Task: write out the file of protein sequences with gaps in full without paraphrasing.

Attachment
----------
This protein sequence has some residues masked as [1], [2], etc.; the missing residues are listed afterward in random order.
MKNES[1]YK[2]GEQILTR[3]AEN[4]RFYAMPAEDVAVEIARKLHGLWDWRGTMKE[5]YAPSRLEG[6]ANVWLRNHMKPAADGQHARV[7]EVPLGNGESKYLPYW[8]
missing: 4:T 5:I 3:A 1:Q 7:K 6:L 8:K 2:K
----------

This protein sequence has some residues masked as [1], [2], etc.; the missing residues are listed afterward in random order.
MKNES[1]YK[2]GEQILTR[3]AEN[4]RFYAMPAEDVAVEIARKLHGLWDWRGTMKE[5]YAPSRLEG[6]ANVWLRNHMKPAADGQHARV[7]EVPLGNGESKYLPYW[8]
missing: 4:T 5:I 3:A 1:Q 7:K 6:L 8:K 2:K